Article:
CWB Responds to Speculation About Privatization

With speculation swirling around the privatization of the Canadian Wheat Board, the chief strategy officer for CWB has published an open letter explaining why much of grain marketer’s commercialization plan is being kept confidential. Although she doesn’t mention Farmers of North America’s offer specifically, Dayna Spiring describes why bids to acquire CWB may have been rejected:

Open Letter – December 5, 2014

Following changes to the Canadian Wheat Board Act in 2012 by the Federal Government, CWB has always stated its intention to build a strong and viable CWB in the open market. CWB wants to provide farmers with greater choice, increased competition resulting in better prices, secure access to new markets and customers, and the ability for farmers to pool their grain with a company that they know and trust.

Recently there has been some speculation and inaccuracies regarding CWB’s future and our commercialization plans. We understand that CWB is in a unique position and will address some of the questions that have arisen without jeopardizing our business and putting our farmers- customers or potential investors in an unfair competitive position.

Part of our dilemma is that when the monopoly ended and CWB moved into an open market environment, CWB needed to begin to transition into the same operating conditions as that of our competition. As everyone knows other grain companies are not required to release any confidential commercial information that would disadvantage their operations.

In accordance with the Act, CWB was tasked with providing a commercialization plan to the Government by 2016 and executing on that plan by 2017. CWB has always said it intended to beat those legislated deadlines. For the past two years CWB has been building a network of assets and is on the path towards commercialization.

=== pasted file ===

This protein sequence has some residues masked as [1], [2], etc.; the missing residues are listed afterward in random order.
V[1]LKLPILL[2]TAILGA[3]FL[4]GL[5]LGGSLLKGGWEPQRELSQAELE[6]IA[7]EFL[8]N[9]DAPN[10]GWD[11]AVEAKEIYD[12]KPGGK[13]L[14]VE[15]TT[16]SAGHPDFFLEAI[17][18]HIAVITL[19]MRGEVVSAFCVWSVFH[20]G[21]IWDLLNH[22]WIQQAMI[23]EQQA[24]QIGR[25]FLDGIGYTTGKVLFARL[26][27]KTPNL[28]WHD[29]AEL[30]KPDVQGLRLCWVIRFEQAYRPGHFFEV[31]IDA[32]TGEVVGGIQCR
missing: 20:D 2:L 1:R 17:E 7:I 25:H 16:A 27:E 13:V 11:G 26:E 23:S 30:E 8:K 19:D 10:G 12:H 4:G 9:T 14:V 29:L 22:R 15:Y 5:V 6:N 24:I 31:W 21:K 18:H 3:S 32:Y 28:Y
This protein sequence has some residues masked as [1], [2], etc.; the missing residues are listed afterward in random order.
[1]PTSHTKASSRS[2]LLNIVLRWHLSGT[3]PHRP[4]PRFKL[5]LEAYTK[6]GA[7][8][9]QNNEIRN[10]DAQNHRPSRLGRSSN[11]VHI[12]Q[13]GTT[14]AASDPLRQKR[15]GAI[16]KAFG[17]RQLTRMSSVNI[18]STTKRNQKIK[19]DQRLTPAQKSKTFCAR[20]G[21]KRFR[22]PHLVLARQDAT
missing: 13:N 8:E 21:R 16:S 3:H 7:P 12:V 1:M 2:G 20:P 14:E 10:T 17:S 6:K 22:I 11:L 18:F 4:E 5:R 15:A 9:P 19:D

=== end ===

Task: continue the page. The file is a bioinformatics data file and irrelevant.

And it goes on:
CWB’s growth strategy requires significant capital. To that end, CWB and its professional advisors have embarked on a rigorous process of looking for a strategic partner that meets a number of criteria, including experience in grain handling, industry expertise and enough capital to continue to expand CWB’s strategic network of grain-handling assets. It is also critically important that an investor support the idea of Western Canadian farmers being provided an opportunity for ownership in CWB going forward.

CWB is currently involved in a commercial process and has engaged expert advisors to assist us. At this time it is inappropriate and in fact detrimental to the process to confirm or deny which companies are interested in partnering with us until we have concluded our due diligence. However, we can say that any bids rejected to date were evaluated by CWB and our advisors using the rigorous criteria listed above. If bids were rejected it was because they did not meet the requirements.

Our objectives are to develop a strong and viable grain-handling company in Canada that can compete with the best in the business and to give farmers an opportunity to have an ownership stake. CWB is not being sold or given away. We are securing an investor to partner with farmers to ensure there is a strong and viable CWB for today and the next generation.

Dayna Spiring
Chief Strategy Officer, CWB


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